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United States Department of State / Foreign relations of the United States, 1947. The Near East and Africa
(1947)

Iran,   pp. 890-998 PDF (41.6 MB)


Page 997


IRAN
997
,extremely valuable, for if there were insuperable bbstacles you would
probably be aware of them.
  In the second place, it is most useful to have your remarks regard-
ing the comparative importance of Iran and Turkey and that the
:strategic importance of Iran is fully appreciated. You may feel that
I should- have known this all along, but without some indication, I
,could not be certain, in view of our military aid to Turkey and the
difficulties we face here in connection with our arms credit proposals
to Iran.
   As for the best manner of assisting Iran, I am in very much the same
 frame of mind as you, which is to say, one of uncertainty, General
 Grow, whose opinion I value most highly and whom I regard as one of
 the most effective American officials I have seen in action abroad, feels
 strongly that I should recommend a fifty million dollar grant to Iran
 .immediately, without further ado. Both the Shah and thePrime
 Minister have requested direct aid several times, as you have noted
 from our telegrams, land your letters ,seem to indicate that if the Em-
 ,bassy had recommended it strongly, without any equivocation, there
 might have been a chance of enactment.. Yet I have assumed the re-
 ,.ponsibility of cOnsistently  nd.Astubbornly, if you wish, declining to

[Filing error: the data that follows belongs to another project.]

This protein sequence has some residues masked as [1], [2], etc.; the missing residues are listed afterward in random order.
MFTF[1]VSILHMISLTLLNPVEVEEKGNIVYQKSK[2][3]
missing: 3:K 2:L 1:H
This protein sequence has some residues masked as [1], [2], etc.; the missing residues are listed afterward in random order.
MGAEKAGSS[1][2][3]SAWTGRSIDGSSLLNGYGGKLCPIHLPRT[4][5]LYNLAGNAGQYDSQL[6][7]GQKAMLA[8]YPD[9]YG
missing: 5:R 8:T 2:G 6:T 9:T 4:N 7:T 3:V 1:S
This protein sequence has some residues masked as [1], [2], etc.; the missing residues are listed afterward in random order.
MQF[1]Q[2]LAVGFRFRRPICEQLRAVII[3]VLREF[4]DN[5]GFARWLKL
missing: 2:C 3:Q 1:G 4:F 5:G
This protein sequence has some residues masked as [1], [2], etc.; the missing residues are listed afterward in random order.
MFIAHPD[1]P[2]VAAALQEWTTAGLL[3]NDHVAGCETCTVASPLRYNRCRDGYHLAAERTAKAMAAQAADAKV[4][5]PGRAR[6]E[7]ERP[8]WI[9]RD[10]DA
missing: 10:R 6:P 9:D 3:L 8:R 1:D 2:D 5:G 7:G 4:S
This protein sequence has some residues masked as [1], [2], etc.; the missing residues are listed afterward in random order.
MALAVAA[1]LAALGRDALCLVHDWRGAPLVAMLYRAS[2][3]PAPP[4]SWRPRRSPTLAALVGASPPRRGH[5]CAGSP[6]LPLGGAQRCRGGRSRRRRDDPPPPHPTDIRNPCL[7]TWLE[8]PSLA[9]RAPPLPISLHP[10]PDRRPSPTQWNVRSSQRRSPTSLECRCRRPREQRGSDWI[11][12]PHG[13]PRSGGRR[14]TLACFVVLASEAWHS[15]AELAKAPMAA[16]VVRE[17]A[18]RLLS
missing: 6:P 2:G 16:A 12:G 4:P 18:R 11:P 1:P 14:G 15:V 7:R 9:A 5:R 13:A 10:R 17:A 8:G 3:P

recommend it, and have insisted that an indication by the Majlis of a
 desire-to receive our assistance is necessary. I have given the matter
 a great deal of thought, and have been constantly faced with the
 realization that I might be blocking consideration of a direct aid pro-
 gram to Iran. It is primarily for this reason that I have recommended
 that General Grow be called to Washington. I want him to express
 his views fully to everyone concerned there, for I want to, be certain
 that his point of view gets an adequate hearing. Perhaps I am too
 hesitant in this matter. Perhaps, if Ed Wilson,2 for example, had fol-
 lowed the same policy as strictly in Turkey and had insisted on a
 request from the Turkish Parliament, no aid-to-Turkey program might
 have been enacted. I don't know. At the same time, I remain con-
 vinced-that we should require the Iranians to stand up and say clearly
 whether they want our assistance or not, before we make any further
 move. The best way I know to get a clear-cut expression is for the
 arms credit to go before the Majlis. I am well aware that the Majlis is
 not a representative body in our sense, and that a large number of
 extraneous considerations would enter a debate over purchase of Amer-
 ican arms. However, the Majlis is the nearest thing to an expression
 of Iranian opinion there is, and we are on much safer grounds in stick-
 ing to our guns.
   'Edwin C. Wilson, Ambassador in Turkey.


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